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Alleged HIV-Resistant Newborns Spark Controversial Conversation About Gene-editing

Alleged HIV-Resistant Newborns Spark Controversial Conversation About Gene-editing

Alleged HIV-Resistant Newborns Spark Controversial Conversation About Gene-editing

While the study is currently unconfirmed, bioethicists are deeply concerned about the ramifications this could have on the scientific community.

In what would be one of the most controversial breakthroughs since the discovery on genetics, a Chinese scientist, He Jiankui of the Southern University of Science and Technology in Shenzhen, claims to have used human embryos modified with gene-editing to prevent the transmission of HIV to a pair of newly born twin girls.

According to a report by the Associated Press, Dr. He claims to have modified the CCR5 gene, which enables HIV to enter cells in the body. Following the birth of the twins, the girls underwent genetic testing to show that the gene-editing technique worked safely.

The research community is suspect of the results, which have yet to be published in a peer reviewed paper or corroborated by any outside labs. According to AP scientists who have reviewed some of the materials say the "tests so far are insufficient to say the editing worked or to rule out harm." However, those familiar with Dr. He's work say it is entirely possibly. They're also terrified what this could mean for the scientific community.

The bioethics of gene-editing has remained a major concern for researchers, which is why it's been outlawed the United States and many other countries. Even in China, where it is legal, the Southern University of Science is distancing themselves from Dr. He. claiming they had no knowledge of his work.

The university issued a statement saying they were "deeply shocked" by the experiment and that He has been on unpaid leave from the university.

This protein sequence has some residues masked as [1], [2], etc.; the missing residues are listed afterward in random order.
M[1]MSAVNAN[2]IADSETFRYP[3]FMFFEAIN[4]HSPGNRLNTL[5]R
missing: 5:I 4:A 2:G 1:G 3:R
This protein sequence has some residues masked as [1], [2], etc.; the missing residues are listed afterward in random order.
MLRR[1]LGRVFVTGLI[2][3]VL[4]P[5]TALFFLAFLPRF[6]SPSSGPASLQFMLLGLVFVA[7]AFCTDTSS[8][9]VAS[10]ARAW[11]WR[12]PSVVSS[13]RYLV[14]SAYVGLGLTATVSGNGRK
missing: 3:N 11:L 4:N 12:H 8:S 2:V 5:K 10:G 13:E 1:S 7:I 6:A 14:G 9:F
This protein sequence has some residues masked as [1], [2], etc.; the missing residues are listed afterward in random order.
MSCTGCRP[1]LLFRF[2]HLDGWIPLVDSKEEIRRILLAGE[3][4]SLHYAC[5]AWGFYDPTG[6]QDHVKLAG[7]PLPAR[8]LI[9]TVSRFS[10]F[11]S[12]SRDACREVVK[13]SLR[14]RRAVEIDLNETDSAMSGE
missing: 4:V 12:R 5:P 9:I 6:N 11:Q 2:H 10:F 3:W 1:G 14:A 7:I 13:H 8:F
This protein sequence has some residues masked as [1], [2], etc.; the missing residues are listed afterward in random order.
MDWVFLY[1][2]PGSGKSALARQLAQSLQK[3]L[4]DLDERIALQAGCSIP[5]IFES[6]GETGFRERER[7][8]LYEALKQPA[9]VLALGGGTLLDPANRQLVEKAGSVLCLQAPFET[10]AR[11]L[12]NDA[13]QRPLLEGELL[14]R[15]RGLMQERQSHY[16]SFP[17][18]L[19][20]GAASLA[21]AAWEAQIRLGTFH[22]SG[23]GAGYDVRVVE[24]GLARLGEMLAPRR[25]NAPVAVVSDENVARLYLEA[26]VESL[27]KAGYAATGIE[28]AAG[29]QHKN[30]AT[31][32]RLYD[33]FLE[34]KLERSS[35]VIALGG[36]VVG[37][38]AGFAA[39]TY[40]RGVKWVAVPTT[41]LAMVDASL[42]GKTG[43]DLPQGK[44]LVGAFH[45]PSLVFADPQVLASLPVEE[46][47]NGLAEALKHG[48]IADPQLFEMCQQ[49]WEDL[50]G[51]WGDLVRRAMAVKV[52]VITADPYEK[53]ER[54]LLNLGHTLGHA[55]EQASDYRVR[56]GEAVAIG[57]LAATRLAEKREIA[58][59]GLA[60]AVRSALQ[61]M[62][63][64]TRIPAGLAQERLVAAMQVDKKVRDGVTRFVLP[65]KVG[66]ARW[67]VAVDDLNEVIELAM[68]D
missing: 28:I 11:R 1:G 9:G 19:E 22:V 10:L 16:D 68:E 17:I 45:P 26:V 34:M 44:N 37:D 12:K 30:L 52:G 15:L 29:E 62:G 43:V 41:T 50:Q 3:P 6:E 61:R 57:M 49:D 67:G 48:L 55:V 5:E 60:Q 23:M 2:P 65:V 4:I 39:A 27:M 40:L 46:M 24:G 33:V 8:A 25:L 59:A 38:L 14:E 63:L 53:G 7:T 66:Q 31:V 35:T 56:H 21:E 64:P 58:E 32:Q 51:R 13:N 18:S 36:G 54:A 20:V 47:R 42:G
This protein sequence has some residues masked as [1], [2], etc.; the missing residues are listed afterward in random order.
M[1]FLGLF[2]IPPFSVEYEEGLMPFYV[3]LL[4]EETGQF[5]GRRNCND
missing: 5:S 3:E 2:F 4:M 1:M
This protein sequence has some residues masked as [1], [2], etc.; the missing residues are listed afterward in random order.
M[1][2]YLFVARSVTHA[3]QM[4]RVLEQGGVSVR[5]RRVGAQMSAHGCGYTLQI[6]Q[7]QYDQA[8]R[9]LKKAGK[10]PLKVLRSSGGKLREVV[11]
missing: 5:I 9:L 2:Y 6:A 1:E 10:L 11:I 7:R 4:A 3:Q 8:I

The big fear with gene-editing is that it could lead to "designer babies," where parents edit the genes of their future children to make them smarter, taller, etc. If a "gay gene" was found, parents could choose to edit the gene, forcing their children to be straight. Also, the side effects of this sort of change are unknown.

"If true, this amounts to unethical and reckless experimentation on human beings, and a grave abuse of human rights," said Marcy Darnovsky, executive director of the Center for Genetics and Society, a genetic watchdog group. "Throwing open the door to a society of genetic haves and have-nots undermines our chances for a fair and just future."

The CRISPR technique used for gene-editing is still it its nascent stages and could accidentally create genetic mutations, as a gene can be responsible for more than one characteristic.

"Although I appreciate the global threat posed by HIV, at this stage, the risks of editing embryos to knock out CCR5 seem to outweigh the potential benefits," wrote Feng Zhang, a CRISPR expert at MIT. Zhang noted that knocking out the CCR5 gene "will likely render a person much more susceptible for West Nile Virus."

Still, this potentially could be a huge breakthrough in the fight against HIV, and He seems unphased by the backlash.

"I understand my work will be controversial," He said. "But I believe families need this technology. And I am willing to take the criticism for them."


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